SMBs need a strategy for long-term data archival.
The amount of data created and stored is simply mind-boggling, and it’s growing at an astronomical rate. In a recent Global DataSphere forecast, IDC predicted that the amount of data created annually will see a compound growth rate of 21.2 percent to exceed 2,210 zettabytes by 2026. (A zettabyte equals 1 trillion gigabytes.)
Most of this data is ephemeral or cached temporarily. Nevertheless, the installed base of storage capacity is expected to reach 16 zettabytes by 2025, up from 8 zettabytes in 2021. Organizations must prepare now to store more data to achieve their business objectives.
Any data storage plan should include a strategy for data archival. Maintaining all data in primary storage is not effective or even feasible, particularly when information must be retained long-term for legal, regulatory or analytics purposes.
Archival is the process of moving data off of primary storage when it no longer needs to be accessed regularly. Organizations must be able to identify data that is no longer active, and develop policies for determining where the data will be stored and how long it will be retained. Done right, archival can save money, improve information access, and facilitate compliance with legal and regulatory requirements.
Archival vs. Backup
Many smaller organizations confuse data archival with data backup. Both processes are critical to data protection and utilize some of the same technology to copy data. But understanding the distinction between archival and backup is important to maintaining an efficient storage infrastructure and strategy.
Backup involves copying data, as well as any revised versions of that data, for short-term retention. This enables organizations to quickly recover files in case of a disaster or security breach that results in data loss or corruption.
Archival involves preserving data in its original form for long-term recordkeeping. It’s not a matter of copying everything but rather moving data and files that are seldom accessed onto cost-efficient long-term storage media. This data is typically retained for research, auditing, legal or regulatory compliance purposes.
Archived data must be searchable so that specific files can be located and retrieved when necessary. Recovery speed depends upon the use case — archived data used for analytics or required for legal e-discovery will require faster storage than data that’s simply maintained for audits or regulatory compliance.
Benefits of Archival
Implementing a sound archival strategy can help SMBs by:
Reducing storage costs. Archiving data that will be rarely accessed, if ever, frees primary storage capacity, which is more expensive. Archived data can be moved to a less costly storage tier, such as tape or cloud-based “cold storage” platforms.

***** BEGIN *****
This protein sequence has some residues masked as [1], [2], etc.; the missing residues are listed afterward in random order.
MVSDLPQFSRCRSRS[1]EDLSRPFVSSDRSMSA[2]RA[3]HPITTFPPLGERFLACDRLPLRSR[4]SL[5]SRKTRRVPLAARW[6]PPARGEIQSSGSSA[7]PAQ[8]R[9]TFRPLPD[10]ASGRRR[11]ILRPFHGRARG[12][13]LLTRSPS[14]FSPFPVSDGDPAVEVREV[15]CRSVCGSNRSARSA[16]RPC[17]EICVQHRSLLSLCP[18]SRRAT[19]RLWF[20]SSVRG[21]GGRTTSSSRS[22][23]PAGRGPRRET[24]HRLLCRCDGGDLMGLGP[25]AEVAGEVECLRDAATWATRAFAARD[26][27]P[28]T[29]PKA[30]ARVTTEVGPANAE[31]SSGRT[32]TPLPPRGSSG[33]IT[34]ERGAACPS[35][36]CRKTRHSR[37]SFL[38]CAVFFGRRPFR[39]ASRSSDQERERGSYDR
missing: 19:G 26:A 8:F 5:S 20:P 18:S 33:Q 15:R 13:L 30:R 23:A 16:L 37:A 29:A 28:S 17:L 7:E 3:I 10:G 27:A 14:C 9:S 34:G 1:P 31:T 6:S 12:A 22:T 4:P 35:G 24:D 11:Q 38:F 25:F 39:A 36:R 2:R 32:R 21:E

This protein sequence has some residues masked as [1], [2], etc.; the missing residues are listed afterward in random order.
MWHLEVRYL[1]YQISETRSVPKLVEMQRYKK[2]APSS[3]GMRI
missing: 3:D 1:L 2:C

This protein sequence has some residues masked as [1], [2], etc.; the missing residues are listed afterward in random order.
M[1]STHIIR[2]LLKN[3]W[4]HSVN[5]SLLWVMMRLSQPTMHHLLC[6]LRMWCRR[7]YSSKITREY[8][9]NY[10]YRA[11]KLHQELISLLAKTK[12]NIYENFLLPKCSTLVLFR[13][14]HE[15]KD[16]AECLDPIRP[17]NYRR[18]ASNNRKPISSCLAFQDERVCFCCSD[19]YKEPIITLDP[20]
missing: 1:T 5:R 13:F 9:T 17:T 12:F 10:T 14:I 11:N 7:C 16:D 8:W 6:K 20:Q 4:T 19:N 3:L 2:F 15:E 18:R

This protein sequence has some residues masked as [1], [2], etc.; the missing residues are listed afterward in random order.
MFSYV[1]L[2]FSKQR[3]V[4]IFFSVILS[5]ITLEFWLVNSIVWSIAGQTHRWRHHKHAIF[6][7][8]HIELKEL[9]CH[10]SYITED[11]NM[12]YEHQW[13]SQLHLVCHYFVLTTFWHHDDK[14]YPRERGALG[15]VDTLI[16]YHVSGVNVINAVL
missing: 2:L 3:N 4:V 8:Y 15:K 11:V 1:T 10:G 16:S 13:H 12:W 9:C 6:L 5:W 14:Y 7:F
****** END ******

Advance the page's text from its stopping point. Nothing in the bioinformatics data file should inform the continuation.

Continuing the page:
Reducing backup windows. Tools such as data compression and de-duplication dramatically reduce the amount of storage and bandwidth consumed by backup processes, but backup windows are stressed by exploding volumes of data. Archival reduces the strain by eliminating the need to back up unaltered files over and over again.
Maintaining legal and regulatory requirements. Archival preserves and organizes data that must be saved for a certain amount of time to meet regulatory requirements. It further ensures that relevant data can be located and accessed quickly in the event of a lawsuit or other legal proceeding.
Retaining knowledge. In a world of big data, effective archival and analytics can deliver competitive advantages. According to IDC analysts, long-term data retention enables organizations to adapt to business disruptions, monitor employee and customer satisfaction, and develop new and innovative solutions.
Organizations that lack an archival strategy end up saving far too much redundant data. This results in unnecessarily high storage costs, disorganized data and an inability to leverage data for business intelligence.
Developing a Strategy
The first step to developing an effective archival strategy is to identify what data must be archived, for what purpose and for how long. Email, transactional data and unstructured files all require a somewhat different approach.
It’s also important to choose archival software with comprehensive search and retrieval tools. Legal and regulatory compliance requirements should be considered when selecting a software solution.
Once the archival strategy is in place, organizations must choose an archival platform. Storage media should be evaluated based upon cost, performance, data integrity and other factors. Cloud storage can be a good choice, particularly for SMBs, but it isn’t always the best option for every use case. A qualified managed services provider (MSP) can help evaluate the various types of data to be archived and recommend storage platforms.
Data archival is a distinct discipline with different considerations than backup. It requires an understanding of the location and nature of data throughout the IT environment, and an effective strategy for placing that data on the most cost-efficient storage. A qualified MSP can help organizations determine their archival requirements, evaluate their options and optimize their storage strategies.